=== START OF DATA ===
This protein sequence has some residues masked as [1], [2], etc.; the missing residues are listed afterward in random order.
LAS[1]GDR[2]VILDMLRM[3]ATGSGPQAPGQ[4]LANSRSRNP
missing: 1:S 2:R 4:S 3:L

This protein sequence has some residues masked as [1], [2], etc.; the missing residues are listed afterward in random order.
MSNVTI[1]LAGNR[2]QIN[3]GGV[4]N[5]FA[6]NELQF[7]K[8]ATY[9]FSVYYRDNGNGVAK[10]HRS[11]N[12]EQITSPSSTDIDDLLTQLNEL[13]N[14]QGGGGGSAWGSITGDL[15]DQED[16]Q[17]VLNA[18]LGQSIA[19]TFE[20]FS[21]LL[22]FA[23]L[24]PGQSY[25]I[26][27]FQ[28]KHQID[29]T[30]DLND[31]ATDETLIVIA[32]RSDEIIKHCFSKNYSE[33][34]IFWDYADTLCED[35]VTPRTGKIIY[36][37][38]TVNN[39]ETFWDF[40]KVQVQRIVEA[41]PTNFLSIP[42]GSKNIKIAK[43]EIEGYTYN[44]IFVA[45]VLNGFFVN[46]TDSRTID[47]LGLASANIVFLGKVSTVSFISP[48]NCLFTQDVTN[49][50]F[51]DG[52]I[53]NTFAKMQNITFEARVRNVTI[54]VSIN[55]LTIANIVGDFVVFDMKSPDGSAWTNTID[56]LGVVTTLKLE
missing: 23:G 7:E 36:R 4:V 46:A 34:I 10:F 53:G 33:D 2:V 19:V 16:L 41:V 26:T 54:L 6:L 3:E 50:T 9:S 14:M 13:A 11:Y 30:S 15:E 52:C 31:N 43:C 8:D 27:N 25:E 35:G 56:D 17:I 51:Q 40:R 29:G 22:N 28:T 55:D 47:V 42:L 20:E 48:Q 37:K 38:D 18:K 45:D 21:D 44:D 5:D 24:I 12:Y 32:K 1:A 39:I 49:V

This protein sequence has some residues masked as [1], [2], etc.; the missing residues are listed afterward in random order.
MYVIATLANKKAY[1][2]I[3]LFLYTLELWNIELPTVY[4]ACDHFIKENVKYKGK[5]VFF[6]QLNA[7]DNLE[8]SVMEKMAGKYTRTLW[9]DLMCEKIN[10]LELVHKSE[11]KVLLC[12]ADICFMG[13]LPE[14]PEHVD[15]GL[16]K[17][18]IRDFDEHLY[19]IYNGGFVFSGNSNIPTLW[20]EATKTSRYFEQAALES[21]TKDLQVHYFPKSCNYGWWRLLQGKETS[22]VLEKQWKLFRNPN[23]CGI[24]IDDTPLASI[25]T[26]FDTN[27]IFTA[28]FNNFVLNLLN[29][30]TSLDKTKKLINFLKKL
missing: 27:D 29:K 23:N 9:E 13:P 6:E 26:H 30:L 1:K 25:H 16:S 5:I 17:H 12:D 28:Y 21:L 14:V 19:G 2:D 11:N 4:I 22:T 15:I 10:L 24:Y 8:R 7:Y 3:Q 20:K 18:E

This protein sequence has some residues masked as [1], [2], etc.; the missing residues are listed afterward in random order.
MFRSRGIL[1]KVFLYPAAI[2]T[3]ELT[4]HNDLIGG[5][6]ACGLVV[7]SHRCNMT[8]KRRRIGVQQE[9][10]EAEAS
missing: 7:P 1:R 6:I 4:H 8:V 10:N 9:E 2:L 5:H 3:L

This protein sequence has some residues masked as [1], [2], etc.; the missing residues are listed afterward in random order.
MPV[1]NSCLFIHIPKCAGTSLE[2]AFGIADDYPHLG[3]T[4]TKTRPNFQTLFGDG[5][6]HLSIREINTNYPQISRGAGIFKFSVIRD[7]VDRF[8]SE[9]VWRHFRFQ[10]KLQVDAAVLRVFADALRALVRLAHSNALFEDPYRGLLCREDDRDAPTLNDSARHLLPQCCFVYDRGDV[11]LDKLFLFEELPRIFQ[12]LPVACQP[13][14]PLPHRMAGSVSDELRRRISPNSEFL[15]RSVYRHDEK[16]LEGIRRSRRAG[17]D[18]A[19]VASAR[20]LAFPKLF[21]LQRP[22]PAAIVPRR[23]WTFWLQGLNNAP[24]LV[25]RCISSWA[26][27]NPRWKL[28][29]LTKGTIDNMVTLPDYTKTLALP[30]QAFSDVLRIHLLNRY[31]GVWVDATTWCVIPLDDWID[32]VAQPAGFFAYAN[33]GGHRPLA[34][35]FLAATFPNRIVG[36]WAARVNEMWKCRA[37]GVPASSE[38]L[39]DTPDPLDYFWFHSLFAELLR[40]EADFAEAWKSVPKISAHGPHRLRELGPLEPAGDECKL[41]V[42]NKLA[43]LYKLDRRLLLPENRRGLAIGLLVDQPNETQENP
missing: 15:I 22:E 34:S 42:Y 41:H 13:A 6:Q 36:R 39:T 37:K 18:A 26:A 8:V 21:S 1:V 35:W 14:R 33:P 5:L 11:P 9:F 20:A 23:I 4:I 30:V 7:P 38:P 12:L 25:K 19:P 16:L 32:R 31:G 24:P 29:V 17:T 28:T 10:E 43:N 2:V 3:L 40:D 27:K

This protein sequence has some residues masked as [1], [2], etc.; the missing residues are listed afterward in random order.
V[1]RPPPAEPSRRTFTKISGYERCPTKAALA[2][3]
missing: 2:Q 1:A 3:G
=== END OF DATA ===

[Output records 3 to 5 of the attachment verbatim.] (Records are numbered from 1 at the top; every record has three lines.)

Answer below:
This protein sequence has some residues masked as [1], [2], etc.; the missing residues are listed afterward in random order.
MYVIATLANKKAY[1][2]I[3]LFLYTLELWNIELPTVY[4]ACDHFIKENVKYKGK[5]VFF[6]QLNA[7]DNLE[8]SVMEKMAGKYTRTLW[9]DLMCEKIN[10]LELVHKSE[11]KVLLC[12]ADICFMG[13]LPE[14]PEHVD[15]GL[16]K[17][18]IRDFDEHLY[19]IYNGGFVFSGNSNIPTLW[20]EATKTSRYFEQAALES[21]TKDLQVHYFPKSCNYGWWRLLQGKETS[22]VLEKQWKLFRNPN[23]CGI[24]IDDTPLASI[25]T[26]FDTN[27]IFTA[28]FNNFVLNLLN[29][30]TSLDKTKKLINFLKKL
missing: 27:D 29:K 23:N 9:E 13:P 6:E 26:H 30:L 1:K 25:H 16:S 5:I 17:H 12:D 28:Y 21:L 14:V 19:G 2:D 11:N 4:I 22:T 15:I 10:L 24:Y 8:R 7:Y 3:Q 20:K 18:E

This protein sequence has some residues masked as [1], [2], etc.; the missing residues are listed afterward in random order.
MFRSRGIL[1]KVFLYPAAI[2]T[3]ELT[4]HNDLIGG[5][6]ACGLVV[7]SHRCNMT[8]KRRRIGVQQE[9][10]EAEAS
missing: 7:P 1:R 6:I 4:H 8:V 10:N 9:E 2:L 5:H 3:L

This protein sequence has some residues masked as [1], [2], etc.; the missing residues are listed afterward in random order.
MPV[1]NSCLFIHIPKCAGTSLE[2]AFGIADDYPHLG[3]T[4]TKTRPNFQTLFGDG[5][6]HLSIREINTNYPQISRGAGIFKFSVIRD[7]VDRF[8]SE[9]VWRHFRFQ[10]KLQVDAAVLRVFADALRALVRLAHSNALFEDPYRGLLCREDDRDAPTLNDSARHLLPQCCFVYDRGDV[11]LDKLFLFEELPRIFQ[12]LPVACQP[13][14]PLPHRMAGSVSDELRRRISPNSEFL[15]RSVYRHDEK[16]LEGIRRSRRAG[17]D[18]A[19]VASAR[20]LAFPKLF[21]LQRP[22]PAAIVPRR[23]WTFWLQGLNNAP[24]LV[25]RCISSWA[26][27]NPRWKL[28][29]LTKGTIDNMVTLPDYTKTLALP[30]QAFSDVLRIHLLNRY[31]GVWVDATTWCVIPLDDWID[32]VAQPAGFFAYAN[33]GGHRPLA[34][35]FLAATFPNRIVG[36]WAARVNEMWKCRA[37]GVPASSE[38]L[39]DTPDPLDYFWFHSLFAELLR[40]EADFAEAWKSVPKISAHGPHRLRELGPLEPAGDECKL[41]V[42]NKLA[43]LYKLDRRLLLPENRRGLAIGLLVDQPNETQENP
missing: 15:I 22:E 34:S 42:Y 41:H 13:A 6:Q 36:R 39:T 37:K 18:A 26:A 8:V 21:S 1:V 35:W 14:R 33:P 5:L 11:P 9:F 20:A 23:I 4:I 30:V 7:P 38:P 12:L 25:K 19:P 16:L 32:R 31:G 24:P 29:V 17:T 28:T 10:E 43:N 2:V 3:L 40:D 27:K